The orientation of the layer. The default (NA) automatically determines the orientation from the aesthetic mapping. In the rare event that this fails it can be given explicitly by setting orientation to either "x" or "y". See the Orientation section for more detail.

show.legend

logical. Should this layer be included in the legends? NA, the default, includes if any aesthetics are mapped. FALSE never includes, and TRUE always includes. It can also be a named logical vector to finely select the aesthetics to display.

inherit.aes

If FALSE, overrides the default aesthetics, rather than combining with them. This is most useful for helper functions that define both data and aesthetics and shouldn't inherit behaviour from the default plot specification, e.g. borders().

...

Other arguments passed on to layer(). These are often aesthetics, used to set an aesthetic to a fixed value, like colour = "red" or size = 3. They may also be parameters to the paired geom/stat.

stat

The statistical transformation to use on the data for this layer, either as a ggproto Geom subclass or as a string naming the stat stripped of the stat_ prefix (e.g. "count" rather than "stat_count")

arrow

Arrow specification, as created by grid::arrow().

lineend

Line end style (round, butt, square).

## Aesthetics

geom_diagonal and geom_diagonal0 understand the following aesthetics (required aesthetics are in bold):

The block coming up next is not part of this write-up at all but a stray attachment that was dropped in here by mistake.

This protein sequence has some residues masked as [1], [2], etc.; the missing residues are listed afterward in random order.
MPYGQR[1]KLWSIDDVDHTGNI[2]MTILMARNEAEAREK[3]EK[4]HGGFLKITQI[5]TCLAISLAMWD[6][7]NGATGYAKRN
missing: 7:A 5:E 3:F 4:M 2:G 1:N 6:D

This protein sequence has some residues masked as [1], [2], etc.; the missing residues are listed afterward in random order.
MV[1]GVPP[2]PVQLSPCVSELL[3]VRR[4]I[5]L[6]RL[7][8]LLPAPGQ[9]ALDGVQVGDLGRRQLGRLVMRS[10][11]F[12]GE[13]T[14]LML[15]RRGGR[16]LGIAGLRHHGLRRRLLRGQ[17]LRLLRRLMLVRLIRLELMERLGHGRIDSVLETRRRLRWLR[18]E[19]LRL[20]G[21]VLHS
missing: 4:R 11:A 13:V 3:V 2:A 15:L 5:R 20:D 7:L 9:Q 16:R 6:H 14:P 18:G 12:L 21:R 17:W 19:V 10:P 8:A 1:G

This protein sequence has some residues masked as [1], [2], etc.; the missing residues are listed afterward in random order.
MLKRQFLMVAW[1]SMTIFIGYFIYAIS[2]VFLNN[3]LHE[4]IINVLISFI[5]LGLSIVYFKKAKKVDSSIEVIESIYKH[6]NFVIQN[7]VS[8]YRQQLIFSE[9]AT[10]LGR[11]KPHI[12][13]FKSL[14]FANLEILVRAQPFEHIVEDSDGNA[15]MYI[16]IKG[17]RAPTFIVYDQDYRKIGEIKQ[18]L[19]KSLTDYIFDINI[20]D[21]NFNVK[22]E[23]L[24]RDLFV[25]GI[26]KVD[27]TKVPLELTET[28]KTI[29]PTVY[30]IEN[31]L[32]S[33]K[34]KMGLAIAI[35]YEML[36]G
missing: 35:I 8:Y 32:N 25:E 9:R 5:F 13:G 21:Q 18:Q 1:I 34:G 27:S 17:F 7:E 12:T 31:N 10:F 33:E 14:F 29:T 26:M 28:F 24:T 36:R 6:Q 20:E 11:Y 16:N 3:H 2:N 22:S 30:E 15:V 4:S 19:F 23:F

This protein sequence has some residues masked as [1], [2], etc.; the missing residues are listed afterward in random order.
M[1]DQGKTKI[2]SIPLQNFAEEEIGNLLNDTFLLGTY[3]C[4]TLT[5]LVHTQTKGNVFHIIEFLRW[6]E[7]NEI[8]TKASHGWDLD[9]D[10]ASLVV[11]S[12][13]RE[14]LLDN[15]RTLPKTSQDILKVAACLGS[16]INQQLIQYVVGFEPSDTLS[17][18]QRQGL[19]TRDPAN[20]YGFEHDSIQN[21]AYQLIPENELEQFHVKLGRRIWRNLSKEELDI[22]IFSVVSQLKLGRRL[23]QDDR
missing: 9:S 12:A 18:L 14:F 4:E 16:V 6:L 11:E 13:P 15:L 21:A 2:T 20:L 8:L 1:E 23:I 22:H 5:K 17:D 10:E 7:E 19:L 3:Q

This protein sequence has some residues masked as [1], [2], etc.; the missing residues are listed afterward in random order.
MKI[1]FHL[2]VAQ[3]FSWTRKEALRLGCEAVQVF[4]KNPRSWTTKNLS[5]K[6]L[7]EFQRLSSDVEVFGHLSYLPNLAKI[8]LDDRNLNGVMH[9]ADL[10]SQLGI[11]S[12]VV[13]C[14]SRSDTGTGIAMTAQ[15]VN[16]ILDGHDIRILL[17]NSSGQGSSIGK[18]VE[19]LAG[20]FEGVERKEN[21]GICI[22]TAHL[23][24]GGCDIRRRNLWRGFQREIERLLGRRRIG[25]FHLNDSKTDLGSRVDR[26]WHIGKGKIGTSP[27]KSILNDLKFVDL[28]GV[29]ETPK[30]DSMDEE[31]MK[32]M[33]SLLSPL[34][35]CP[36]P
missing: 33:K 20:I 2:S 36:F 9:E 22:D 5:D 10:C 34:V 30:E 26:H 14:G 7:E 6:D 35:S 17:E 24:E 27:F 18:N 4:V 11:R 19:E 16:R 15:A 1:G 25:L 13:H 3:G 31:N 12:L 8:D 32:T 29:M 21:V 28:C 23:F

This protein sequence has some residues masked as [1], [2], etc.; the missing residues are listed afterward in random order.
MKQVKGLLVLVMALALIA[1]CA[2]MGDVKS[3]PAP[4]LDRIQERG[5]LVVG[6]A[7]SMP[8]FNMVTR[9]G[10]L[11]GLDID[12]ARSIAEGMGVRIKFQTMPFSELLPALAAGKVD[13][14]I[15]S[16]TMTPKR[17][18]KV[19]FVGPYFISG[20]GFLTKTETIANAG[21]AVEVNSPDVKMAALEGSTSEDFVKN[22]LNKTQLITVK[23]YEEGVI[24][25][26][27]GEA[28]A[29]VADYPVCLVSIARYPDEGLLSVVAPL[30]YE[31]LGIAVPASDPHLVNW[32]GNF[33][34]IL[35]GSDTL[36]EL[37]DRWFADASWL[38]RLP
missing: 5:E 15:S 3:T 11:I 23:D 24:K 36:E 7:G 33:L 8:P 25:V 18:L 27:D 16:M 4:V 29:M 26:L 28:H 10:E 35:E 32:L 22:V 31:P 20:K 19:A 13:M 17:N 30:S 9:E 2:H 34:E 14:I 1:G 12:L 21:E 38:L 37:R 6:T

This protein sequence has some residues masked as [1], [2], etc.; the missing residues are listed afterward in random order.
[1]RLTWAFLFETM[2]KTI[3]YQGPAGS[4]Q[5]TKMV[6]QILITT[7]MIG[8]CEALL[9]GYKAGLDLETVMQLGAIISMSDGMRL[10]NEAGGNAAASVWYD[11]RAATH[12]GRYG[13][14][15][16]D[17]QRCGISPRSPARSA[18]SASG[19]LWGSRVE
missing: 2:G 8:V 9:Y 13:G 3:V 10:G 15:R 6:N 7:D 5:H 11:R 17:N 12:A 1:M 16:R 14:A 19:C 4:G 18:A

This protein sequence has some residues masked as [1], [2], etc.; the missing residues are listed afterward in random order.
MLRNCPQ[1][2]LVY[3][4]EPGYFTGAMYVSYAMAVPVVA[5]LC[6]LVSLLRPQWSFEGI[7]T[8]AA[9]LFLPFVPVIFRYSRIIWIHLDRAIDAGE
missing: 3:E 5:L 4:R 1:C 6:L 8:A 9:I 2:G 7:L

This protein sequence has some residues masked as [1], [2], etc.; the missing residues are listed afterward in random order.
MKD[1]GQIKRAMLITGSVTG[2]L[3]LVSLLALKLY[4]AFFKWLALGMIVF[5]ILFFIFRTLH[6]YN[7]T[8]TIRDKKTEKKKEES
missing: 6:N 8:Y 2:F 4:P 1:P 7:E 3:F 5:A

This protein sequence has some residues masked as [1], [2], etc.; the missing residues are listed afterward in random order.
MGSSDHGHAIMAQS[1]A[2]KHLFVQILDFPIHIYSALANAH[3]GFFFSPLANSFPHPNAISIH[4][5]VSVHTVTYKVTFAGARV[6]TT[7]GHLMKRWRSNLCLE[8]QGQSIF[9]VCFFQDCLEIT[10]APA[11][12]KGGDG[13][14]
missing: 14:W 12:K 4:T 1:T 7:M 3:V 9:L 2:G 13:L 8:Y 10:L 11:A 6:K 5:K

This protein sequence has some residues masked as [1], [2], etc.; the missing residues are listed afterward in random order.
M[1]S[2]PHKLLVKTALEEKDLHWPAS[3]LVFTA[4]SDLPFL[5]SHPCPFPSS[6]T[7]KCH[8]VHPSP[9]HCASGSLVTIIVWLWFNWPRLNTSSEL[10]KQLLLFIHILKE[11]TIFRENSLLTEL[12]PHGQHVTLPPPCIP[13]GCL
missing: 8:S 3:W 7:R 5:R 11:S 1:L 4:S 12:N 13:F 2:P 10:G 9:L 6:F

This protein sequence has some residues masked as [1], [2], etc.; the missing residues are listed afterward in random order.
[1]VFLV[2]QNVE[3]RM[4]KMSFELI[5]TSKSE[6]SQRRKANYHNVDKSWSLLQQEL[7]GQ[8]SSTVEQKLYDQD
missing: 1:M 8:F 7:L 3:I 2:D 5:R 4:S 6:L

• x

• y

• xend

• yend

• color

• linewidth

• linetype

• alpha

• lineend

geom_diagonal2 understand the following aesthetics (required aesthetics are in bold):

• x

• y

• group

• color

• linewidth

• linetype

• alpha

• lineend

## Computed variables

x, y

The interpolated point coordinates

index

The progression along the interpolation mapped between 0 and 1

## Orientation

This geom treats each axis differently and, thus, can thus have two orientations. Often the orientation is easy to deduce from a combination of the given mappings and the types of positional scales in use. Thus, ggplot2 will by default try to guess which orientation the layer should have. Under rare circumstances, the orientation is ambiguous and guessing may fail. In that case the orientation can be specified directly using the orientation parameter, which can be either "x" or "y". The value gives the axis that the geom should run along, "x" being the default orientation you would expect for the geom.

## Examples

data <- data.frame(
x = rep(0, 10),
y = 1:10,
xend = 1:10,
yend = 2:11
)

ggplot(data) +
geom_diagonal(aes(x, y, xend = xend, yend = yend)) # The standard version provides an index to create gradients
ggplot(data) +
geom_diagonal(aes(x, y, xend = xend, yend = yend, alpha = after_stat(index))) # The 0 version uses bezierGrob under the hood for an approximation
ggplot(data) +
geom_diagonal0(aes(x, y, xend = xend, yend = yend)) # The 2 version allows you to interpolate between endpoint aesthetics
data2 <- data.frame(
x = c(data$x, data$xend),
y = c(data$y, data$yend),
group = rep(1:10, 2),
colour = sample(letters[1:5], 20, TRUE)
)
ggplot(data2) +
geom_diagonal2(aes(x, y, group = group, colour = colour)) # Use strength to control the steepness of the central region
ggplot(data, aes(x, y, xend = xend, yend = yend)) +
geom_diagonal(strength = 0.75, colour = 'red') +
geom_diagonal(strength = 0.25, colour = 'blue')